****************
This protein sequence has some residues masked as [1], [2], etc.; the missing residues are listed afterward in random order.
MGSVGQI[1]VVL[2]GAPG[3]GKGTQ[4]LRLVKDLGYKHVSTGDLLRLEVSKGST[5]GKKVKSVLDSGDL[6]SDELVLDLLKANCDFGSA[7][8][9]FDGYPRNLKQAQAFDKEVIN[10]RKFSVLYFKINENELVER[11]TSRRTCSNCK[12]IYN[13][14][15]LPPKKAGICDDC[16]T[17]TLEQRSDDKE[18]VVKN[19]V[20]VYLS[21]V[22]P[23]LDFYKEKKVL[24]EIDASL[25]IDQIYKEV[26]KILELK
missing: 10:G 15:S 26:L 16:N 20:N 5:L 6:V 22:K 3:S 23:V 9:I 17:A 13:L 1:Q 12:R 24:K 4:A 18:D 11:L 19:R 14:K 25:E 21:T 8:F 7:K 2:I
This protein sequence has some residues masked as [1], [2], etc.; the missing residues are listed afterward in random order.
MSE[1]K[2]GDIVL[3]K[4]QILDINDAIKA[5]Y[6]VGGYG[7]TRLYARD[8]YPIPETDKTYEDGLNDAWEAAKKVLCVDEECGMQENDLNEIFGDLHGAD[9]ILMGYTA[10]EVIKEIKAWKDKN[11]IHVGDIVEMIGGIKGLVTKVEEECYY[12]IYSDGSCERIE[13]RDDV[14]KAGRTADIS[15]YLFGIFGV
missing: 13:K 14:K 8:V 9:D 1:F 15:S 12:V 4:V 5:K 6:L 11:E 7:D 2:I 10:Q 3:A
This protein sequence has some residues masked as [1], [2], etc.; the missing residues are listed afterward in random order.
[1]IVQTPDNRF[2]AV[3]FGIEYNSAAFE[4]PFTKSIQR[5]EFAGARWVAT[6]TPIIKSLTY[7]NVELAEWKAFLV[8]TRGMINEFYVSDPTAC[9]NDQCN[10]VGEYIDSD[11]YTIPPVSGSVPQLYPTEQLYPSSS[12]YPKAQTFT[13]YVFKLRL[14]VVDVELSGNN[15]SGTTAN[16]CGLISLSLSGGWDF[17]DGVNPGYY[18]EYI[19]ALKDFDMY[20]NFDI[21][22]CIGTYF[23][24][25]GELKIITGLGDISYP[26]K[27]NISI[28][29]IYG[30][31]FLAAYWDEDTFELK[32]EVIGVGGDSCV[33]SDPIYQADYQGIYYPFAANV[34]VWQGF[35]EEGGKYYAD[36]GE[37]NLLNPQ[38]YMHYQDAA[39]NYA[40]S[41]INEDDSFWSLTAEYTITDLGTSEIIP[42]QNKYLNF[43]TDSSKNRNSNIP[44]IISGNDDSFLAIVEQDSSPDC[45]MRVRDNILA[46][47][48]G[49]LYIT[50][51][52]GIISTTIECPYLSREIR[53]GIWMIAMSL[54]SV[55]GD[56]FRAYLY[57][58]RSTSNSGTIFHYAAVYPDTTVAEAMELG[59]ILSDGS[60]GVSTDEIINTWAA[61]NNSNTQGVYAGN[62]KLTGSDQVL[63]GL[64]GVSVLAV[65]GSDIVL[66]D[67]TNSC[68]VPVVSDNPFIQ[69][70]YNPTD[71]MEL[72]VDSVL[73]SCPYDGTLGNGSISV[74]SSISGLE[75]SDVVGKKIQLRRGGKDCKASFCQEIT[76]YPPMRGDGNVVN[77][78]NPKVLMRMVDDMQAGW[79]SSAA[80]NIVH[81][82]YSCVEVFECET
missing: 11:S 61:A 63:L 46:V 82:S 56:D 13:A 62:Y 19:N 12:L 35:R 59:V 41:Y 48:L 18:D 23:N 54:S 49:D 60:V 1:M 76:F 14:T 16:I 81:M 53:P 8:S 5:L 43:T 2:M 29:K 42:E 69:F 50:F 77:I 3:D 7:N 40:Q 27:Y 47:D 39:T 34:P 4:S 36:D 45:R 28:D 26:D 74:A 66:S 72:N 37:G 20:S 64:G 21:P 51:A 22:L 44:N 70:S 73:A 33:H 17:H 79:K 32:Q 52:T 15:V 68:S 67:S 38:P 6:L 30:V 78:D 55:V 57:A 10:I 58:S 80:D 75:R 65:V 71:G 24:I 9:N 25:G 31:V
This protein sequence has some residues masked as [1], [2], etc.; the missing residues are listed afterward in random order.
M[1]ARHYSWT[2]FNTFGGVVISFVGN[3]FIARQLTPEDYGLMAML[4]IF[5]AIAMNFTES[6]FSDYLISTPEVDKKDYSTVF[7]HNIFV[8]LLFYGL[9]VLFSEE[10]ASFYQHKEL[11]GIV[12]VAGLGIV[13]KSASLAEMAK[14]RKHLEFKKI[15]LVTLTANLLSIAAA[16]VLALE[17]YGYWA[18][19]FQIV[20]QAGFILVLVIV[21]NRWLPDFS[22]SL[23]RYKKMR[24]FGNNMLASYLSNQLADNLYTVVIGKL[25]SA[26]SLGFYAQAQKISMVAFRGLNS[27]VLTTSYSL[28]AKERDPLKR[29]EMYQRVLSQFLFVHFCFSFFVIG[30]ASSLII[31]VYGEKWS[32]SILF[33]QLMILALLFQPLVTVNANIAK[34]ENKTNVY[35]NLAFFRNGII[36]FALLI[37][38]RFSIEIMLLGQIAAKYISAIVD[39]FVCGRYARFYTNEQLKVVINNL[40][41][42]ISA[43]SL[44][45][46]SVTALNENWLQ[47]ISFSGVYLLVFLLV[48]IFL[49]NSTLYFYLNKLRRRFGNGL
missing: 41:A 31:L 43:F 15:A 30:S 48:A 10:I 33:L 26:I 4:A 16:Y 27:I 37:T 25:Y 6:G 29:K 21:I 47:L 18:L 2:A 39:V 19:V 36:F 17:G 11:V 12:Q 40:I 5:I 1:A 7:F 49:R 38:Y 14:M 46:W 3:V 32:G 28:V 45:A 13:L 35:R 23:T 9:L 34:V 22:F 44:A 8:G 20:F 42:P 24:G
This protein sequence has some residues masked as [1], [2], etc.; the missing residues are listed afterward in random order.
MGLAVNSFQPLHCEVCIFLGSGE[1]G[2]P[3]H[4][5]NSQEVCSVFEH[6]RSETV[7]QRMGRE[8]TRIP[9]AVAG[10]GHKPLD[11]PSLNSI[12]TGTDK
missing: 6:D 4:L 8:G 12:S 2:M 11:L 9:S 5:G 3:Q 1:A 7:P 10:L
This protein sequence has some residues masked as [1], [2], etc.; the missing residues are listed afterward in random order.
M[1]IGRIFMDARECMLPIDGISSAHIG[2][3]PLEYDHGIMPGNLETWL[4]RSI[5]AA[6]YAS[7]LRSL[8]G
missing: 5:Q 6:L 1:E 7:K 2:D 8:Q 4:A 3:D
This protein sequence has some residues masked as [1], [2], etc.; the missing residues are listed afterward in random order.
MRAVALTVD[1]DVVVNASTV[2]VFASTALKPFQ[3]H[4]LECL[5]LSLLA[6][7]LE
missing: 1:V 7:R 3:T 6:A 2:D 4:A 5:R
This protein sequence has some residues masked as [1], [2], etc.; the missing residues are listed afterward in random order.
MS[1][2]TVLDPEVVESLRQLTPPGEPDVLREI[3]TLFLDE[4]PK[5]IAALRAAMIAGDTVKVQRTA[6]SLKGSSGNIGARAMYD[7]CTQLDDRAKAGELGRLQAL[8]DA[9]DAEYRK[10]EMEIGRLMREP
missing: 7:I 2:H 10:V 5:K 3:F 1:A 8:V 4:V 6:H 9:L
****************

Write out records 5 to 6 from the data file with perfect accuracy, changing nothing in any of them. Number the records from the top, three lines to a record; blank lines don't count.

This protein sequence has some residues masked as [1], [2], etc.; the missing residues are listed afterward in random order.
MGLAVNSFQPLHCEVCIFLGSGE[1]G[2]P[3]H[4][5]NSQEVCSVFEH[6]RSETV[7]QRMGRE[8]TRIP[9]AVAG[10]GHKPLD[11]PSLNSI[12]TGTDK
missing: 6:D 4:L 8:G 12:S 2:M 11:L 9:S 5:G 3:Q 1:A 7:P 10:L
This protein sequence has some residues masked as [1], [2], etc.; the missing residues are listed afterward in random order.
M[1]IGRIFMDARECMLPIDGISSAHIG[2][3]PLEYDHGIMPGNLETWL[4]RSI[5]AA[6]YAS[7]LRSL[8]G
missing: 5:Q 6:L 1:E 7:K 2:D 8:Q 4:A 3:D